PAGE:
Machine Learning

A Gentle Introduction to Machine Learning

14 Apr 2017 1:00am, by

This piece is the latest in a series, called “Machine Learning Is Not Magic,” covering how to get started in machine learning, using familiar tools such as Excel, Python, Jupyter Notebooks and cloud services from Azure and Amazon Web Services. Check back here each Friday for future installments. 

I was fascinated by a demo that I saw at one of the Microsoft conferences. The presenter uploaded candid pictures of people to a website called how-old.net, and it detected the age of all the individuals in the photo with great accuracy. Microsoft claimed that the site was powered by Machine Learning which obviously raised my curiosity. Since then, I came across many amazing use cases and scenarios that are based on Machine Learning.

From predicting weather to enabling an autonomous car to drive itself, ML is everywhere. As a technologist, I always wondered what goes behind the scenes of such powerful applications. Most of the guides that are available for ML introduce various concepts without really demystifying it for developers. My objective is to connect the dots to demystify how the concepts of ML are applied in these complex use cases.

Before we delve into the details, it is important to understand the expected goal of an ML implementation. At a very high level, the aim of any Machine Learning program is to either predict an outcome or classify an item. For example, as developers, we are expected to incorporate ML to predict the stock price of a specific company based on historical data; predict how much rise an employee would get in five years; categorize a set of resumes into the profiles of architects, developers, and admins; Find if a credit card transaction is genuine or fraudulent.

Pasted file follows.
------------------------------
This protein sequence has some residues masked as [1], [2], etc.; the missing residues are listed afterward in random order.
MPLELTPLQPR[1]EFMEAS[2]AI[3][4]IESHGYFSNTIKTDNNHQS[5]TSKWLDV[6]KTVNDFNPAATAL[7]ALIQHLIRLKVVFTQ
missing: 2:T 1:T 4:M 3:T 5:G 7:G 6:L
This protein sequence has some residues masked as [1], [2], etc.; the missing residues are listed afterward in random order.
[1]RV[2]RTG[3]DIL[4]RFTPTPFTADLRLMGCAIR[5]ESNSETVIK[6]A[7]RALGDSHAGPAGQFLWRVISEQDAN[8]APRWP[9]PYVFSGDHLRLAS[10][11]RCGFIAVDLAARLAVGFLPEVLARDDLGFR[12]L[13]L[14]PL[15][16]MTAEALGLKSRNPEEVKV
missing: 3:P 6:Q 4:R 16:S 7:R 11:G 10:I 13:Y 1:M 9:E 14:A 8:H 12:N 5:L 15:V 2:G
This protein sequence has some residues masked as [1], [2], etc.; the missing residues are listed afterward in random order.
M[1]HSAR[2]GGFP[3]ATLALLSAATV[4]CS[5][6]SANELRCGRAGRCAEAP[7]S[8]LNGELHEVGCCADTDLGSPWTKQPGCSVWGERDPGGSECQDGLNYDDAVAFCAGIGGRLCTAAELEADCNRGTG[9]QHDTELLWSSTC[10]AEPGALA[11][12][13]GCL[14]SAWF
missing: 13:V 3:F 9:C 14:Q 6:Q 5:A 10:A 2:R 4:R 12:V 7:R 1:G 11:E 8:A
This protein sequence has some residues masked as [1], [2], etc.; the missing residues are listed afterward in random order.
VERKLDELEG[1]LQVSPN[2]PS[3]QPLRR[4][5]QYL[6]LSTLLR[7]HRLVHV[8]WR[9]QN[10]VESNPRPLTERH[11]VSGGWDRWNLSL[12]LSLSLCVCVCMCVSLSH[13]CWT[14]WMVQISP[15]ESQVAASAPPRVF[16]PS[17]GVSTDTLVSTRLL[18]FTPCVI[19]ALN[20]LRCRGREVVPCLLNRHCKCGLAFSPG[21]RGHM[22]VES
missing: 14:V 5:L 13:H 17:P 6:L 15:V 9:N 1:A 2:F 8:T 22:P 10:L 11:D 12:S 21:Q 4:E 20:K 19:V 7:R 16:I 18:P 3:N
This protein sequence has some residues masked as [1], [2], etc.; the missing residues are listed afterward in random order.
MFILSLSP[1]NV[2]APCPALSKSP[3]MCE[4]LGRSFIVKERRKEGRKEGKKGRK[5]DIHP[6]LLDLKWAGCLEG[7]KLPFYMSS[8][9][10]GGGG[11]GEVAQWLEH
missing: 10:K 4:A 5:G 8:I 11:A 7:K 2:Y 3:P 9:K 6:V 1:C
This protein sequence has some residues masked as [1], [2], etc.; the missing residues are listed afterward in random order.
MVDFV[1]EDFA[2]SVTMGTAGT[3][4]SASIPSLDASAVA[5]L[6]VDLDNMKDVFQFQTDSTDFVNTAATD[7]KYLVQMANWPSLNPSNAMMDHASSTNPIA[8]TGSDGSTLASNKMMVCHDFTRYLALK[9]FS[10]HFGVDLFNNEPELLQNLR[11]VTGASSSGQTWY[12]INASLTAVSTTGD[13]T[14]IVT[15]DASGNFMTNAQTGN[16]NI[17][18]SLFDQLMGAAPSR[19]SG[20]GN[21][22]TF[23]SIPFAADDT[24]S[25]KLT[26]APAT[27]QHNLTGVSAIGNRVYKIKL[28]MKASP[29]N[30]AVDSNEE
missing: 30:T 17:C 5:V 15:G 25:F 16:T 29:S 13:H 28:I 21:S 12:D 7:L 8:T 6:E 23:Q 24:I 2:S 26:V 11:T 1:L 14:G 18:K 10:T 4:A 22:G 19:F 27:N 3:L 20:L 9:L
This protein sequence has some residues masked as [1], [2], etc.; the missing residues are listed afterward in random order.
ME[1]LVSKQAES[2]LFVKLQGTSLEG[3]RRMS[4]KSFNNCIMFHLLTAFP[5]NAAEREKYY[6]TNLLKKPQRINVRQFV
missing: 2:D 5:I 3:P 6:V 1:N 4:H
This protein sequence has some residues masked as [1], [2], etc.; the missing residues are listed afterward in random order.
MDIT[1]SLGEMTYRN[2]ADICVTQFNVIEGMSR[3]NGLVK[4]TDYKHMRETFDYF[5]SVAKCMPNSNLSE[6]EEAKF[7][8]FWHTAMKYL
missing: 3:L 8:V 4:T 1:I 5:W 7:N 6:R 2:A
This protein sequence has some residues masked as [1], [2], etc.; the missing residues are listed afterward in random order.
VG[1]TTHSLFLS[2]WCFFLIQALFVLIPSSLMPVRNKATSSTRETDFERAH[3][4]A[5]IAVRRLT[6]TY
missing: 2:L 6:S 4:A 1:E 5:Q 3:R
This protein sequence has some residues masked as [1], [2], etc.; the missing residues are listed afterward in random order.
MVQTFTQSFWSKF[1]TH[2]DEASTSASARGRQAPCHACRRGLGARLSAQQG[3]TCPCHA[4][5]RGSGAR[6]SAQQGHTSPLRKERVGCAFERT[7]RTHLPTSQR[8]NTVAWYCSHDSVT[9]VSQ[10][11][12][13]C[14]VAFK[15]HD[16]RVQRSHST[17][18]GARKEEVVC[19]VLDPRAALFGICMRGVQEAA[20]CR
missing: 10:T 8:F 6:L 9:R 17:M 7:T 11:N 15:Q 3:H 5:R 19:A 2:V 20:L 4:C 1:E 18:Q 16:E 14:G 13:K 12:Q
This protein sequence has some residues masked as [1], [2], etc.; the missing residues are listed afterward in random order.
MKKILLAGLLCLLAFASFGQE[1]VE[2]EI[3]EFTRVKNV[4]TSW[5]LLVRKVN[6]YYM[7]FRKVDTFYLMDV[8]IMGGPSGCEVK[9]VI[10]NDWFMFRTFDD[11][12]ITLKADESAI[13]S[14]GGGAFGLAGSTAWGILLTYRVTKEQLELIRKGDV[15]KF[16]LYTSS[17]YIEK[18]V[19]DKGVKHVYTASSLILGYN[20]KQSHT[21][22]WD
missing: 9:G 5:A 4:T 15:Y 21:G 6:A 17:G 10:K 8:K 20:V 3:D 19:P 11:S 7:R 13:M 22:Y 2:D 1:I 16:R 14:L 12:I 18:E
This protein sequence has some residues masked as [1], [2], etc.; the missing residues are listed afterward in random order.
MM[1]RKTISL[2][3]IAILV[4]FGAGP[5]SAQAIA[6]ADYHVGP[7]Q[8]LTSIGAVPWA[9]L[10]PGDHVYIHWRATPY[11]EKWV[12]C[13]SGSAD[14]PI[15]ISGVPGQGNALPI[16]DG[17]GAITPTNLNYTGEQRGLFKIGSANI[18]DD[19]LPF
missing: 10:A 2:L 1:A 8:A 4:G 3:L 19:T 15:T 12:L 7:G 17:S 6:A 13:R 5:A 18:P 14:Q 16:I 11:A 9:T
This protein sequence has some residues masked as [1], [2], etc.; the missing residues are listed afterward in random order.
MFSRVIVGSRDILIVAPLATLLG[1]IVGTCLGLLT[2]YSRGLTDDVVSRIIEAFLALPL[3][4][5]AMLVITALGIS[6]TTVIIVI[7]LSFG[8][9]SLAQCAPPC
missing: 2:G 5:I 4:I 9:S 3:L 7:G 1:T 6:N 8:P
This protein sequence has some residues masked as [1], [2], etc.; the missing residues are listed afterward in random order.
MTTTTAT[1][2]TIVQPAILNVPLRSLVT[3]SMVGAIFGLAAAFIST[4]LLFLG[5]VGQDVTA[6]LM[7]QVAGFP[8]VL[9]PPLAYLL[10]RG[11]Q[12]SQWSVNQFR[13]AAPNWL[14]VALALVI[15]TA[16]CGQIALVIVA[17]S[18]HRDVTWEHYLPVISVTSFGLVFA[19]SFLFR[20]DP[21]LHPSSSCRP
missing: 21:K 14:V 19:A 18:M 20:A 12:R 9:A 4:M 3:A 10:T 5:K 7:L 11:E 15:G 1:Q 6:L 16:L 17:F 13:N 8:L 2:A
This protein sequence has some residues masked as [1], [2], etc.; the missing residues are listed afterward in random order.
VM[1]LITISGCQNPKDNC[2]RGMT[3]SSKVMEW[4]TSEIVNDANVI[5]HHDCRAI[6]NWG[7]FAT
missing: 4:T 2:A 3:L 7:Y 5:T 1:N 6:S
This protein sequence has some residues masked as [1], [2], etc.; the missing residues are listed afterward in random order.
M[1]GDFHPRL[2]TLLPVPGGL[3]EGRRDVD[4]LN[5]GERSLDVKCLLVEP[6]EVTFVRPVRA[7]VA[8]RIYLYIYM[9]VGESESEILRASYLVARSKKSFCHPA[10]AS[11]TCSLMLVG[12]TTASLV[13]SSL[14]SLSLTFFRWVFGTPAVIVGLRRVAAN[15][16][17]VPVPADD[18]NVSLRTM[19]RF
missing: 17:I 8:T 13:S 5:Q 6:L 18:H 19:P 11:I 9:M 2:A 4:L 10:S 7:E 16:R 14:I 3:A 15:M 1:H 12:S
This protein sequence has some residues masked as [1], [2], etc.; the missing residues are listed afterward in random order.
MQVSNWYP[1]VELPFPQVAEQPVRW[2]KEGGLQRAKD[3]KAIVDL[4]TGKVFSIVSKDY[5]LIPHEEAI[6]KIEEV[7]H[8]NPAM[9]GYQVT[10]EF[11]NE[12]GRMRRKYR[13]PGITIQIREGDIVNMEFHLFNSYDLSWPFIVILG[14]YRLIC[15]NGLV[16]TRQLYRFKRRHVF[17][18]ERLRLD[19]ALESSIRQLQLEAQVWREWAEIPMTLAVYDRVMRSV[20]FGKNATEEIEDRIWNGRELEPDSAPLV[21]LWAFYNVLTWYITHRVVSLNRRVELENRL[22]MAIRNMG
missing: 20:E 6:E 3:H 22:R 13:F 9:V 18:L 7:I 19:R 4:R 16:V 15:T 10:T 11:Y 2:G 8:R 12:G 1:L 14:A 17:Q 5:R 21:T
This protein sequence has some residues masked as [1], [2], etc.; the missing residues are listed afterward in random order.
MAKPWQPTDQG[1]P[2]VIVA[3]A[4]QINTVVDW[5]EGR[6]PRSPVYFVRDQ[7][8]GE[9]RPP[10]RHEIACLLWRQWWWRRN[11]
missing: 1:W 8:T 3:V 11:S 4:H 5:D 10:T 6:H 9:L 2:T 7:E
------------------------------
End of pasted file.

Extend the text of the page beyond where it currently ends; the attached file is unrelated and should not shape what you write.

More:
Predicting a value based on existing data.

Classifying an object based on existing data.

Microsoft’s how-old.net website uses a classification technique of ML to place the person within a specific age bracket.

Finding age of a person based on existing data.

 You may argue that it is entirely possible to achieve the goal without having to go through the process of learning and implementing ML.

For both the tasks involving prediction and classification, it is possible to write programs that use multiple, nested if conditions to arrive at a specific outcome. This approach has two problems. Firstly, it is too brittle, which means when the program encounters unexpected input that doesn’t match the predefined conditions, it would fall flat. The second problem is that it is not maintainable. With all the hard-wired logic that went into the program, it’s extremely complex to modify the logic to accommodate changes.

One key thing that we need to understand is the fact that there is existing data, and many times we have access to quite a bit of data that we can use to draw inferences. Machine Learning solves problems by relying on the same fact — the availability of existing data. It relies on historical data to build a sort of dynamic rules engine that is future proof. Unlike the fragile code with multiple if and then conditions, this provides a robust approach that can handle a wide range of input.

At the risk of oversimplification, let me tell you that Machine Learning can be thought of as an intelligent and dynamic rules engine that doesn’t use conventional decision-making techniques often found in programming.

We are now a step closer to understanding the core concepts and terminology of Machine Learning. It’s time for us to look at a real world problem.

The table below shows a subset of salary data from Stack Overflow calculator for developers working in the New York office.

A subset of salary data from Stack Overflow.